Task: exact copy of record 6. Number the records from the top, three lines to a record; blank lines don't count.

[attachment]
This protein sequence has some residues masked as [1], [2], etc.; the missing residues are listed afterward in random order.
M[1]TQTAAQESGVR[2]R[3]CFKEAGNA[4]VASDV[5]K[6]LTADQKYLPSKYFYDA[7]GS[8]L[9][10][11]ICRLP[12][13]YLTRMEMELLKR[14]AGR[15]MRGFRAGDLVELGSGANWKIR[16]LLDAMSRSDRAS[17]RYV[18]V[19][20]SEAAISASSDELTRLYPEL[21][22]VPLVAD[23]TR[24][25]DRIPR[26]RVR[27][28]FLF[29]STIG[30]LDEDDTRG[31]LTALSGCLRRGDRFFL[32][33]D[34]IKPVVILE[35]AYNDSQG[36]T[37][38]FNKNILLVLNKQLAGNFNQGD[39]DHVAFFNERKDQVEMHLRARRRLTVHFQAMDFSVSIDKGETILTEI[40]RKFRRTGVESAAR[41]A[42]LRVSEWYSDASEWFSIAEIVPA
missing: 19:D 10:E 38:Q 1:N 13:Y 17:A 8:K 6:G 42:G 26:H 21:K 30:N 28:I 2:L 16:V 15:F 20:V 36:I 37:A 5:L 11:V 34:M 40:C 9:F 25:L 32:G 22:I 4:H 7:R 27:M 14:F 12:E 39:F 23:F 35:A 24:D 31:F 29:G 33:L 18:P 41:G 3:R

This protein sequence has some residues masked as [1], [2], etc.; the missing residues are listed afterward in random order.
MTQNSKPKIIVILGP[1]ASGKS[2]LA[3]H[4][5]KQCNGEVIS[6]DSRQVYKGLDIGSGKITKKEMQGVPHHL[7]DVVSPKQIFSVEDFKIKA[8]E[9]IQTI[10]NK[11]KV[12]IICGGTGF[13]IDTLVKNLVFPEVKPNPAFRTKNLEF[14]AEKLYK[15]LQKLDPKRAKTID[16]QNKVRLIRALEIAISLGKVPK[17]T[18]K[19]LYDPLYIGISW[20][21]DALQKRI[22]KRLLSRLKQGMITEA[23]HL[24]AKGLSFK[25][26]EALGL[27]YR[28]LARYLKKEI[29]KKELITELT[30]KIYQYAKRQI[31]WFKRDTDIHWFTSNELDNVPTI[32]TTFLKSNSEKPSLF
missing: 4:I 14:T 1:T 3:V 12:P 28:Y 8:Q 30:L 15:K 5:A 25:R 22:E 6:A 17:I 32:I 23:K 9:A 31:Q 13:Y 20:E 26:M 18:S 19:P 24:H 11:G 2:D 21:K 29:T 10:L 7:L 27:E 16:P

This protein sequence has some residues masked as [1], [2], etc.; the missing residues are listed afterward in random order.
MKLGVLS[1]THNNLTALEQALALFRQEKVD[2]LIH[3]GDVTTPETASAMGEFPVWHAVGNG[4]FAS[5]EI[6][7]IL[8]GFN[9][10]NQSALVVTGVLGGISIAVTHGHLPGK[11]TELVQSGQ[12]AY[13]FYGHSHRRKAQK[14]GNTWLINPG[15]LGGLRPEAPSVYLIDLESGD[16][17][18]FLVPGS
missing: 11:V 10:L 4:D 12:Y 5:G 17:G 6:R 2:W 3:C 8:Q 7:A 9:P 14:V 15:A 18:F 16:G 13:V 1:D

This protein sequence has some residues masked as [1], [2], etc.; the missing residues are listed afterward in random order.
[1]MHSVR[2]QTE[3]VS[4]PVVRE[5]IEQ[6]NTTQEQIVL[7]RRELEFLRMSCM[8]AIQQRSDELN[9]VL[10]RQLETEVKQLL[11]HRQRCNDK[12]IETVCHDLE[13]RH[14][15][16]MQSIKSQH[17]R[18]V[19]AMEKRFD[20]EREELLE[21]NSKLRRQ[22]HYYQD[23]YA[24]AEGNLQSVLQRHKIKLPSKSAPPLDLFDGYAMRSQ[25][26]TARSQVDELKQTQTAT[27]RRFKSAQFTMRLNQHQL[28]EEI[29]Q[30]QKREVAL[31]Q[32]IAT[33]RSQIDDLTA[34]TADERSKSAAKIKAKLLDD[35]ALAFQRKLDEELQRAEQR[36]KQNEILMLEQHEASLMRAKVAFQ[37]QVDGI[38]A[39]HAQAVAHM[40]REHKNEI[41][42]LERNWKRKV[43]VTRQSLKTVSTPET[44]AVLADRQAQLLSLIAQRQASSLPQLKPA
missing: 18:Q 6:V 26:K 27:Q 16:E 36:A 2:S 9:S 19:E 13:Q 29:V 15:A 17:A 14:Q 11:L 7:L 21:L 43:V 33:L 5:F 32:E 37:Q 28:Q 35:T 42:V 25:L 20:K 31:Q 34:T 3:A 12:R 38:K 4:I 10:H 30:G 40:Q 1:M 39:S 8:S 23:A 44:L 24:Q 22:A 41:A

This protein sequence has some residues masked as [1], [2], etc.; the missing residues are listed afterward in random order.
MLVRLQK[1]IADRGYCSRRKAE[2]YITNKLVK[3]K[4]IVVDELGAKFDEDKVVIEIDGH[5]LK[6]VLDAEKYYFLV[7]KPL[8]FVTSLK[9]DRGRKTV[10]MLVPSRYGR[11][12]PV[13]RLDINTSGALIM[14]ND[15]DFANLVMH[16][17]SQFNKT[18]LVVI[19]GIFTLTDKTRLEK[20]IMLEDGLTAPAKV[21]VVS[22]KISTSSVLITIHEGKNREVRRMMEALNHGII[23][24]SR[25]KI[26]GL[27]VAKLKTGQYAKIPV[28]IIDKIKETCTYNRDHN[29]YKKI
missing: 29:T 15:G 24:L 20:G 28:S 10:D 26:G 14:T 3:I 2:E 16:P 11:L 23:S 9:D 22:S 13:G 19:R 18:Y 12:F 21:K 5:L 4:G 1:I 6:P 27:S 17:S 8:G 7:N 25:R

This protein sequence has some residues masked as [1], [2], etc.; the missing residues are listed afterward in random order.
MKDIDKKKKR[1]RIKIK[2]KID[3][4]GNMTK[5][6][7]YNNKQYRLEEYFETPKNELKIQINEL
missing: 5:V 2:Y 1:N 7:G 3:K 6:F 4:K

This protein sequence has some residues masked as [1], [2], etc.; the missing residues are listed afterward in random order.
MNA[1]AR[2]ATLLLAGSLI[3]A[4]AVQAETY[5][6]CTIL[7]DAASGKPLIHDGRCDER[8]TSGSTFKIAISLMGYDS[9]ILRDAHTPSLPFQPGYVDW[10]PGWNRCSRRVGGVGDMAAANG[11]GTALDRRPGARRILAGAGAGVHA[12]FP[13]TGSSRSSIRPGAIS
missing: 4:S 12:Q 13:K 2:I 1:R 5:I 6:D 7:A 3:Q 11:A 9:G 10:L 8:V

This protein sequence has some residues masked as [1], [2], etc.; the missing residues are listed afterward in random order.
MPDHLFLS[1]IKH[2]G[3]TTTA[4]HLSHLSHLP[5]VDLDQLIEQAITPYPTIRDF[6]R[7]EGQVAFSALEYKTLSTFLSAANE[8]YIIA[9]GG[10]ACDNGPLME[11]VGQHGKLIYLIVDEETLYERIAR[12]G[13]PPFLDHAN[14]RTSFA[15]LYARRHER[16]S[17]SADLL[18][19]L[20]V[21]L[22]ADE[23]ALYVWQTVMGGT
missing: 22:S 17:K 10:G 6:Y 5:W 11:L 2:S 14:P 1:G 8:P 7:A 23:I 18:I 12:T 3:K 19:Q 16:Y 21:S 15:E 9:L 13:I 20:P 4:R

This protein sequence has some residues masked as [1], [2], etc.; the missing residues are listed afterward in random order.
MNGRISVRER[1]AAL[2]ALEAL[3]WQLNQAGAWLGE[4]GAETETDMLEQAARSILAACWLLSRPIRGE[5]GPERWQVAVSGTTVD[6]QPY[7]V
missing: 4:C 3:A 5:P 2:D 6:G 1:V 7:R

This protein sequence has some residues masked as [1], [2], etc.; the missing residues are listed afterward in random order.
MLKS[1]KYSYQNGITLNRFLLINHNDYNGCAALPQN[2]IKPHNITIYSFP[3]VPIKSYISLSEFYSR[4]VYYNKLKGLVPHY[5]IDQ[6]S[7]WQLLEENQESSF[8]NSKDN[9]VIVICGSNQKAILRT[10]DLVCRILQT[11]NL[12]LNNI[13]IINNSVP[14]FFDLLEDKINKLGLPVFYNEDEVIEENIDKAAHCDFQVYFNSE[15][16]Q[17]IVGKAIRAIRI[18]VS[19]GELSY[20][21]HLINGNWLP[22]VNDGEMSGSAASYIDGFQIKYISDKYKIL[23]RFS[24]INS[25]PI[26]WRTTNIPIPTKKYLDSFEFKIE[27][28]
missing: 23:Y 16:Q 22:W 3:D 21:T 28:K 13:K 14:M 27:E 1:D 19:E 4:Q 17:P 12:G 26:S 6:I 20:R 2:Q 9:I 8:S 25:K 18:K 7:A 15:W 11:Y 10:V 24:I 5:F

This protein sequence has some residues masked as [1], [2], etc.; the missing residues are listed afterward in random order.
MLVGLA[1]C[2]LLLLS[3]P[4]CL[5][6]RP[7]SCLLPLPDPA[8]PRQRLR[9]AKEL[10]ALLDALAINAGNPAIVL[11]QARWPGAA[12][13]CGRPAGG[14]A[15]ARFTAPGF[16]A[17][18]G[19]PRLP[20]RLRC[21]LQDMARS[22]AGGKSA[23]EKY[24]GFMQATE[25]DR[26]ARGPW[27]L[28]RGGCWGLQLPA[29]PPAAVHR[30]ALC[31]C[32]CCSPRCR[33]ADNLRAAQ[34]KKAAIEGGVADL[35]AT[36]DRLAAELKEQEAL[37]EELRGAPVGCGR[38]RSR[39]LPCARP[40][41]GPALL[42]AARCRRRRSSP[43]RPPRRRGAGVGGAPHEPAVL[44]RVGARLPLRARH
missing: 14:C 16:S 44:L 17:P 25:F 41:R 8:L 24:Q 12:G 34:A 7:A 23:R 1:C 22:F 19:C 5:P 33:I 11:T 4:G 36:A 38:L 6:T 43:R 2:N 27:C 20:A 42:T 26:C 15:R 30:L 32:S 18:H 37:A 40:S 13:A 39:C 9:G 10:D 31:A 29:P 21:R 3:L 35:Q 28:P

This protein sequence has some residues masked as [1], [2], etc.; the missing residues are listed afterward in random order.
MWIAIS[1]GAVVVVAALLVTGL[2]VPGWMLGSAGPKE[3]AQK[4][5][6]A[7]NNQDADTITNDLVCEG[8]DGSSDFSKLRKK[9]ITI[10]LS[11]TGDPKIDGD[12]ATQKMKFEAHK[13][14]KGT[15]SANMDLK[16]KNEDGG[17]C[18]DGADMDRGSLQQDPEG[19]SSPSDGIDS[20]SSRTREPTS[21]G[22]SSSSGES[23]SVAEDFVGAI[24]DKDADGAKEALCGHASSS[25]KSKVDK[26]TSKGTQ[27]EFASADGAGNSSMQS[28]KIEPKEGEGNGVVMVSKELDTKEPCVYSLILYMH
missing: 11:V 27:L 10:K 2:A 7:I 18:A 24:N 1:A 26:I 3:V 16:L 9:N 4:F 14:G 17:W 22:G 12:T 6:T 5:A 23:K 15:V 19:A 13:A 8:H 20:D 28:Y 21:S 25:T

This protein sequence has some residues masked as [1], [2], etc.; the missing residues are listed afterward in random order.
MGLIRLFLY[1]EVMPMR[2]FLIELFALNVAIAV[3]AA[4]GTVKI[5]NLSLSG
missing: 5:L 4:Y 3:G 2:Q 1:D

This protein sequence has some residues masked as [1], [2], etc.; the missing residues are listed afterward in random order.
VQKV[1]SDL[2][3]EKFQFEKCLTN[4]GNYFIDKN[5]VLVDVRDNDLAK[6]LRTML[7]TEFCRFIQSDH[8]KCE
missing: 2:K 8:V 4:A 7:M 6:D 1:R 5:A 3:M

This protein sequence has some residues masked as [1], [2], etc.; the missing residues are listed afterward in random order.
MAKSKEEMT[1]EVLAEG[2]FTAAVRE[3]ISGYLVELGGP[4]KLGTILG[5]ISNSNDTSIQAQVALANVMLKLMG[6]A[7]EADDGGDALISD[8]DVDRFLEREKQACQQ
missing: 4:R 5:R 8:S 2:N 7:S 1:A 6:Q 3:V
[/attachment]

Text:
This protein sequence has some residues masked as [1], [2], etc.; the missing residues are listed afterward in random order.
MKDIDKKKKR[1]RIKIK[2]KID[3][4]GNMTK[5][6][7]YNNKQYRLEEYFETPKNELKIQINEL
missing: 5:V 2:Y 1:N 7:G 3:K 6:F 4:K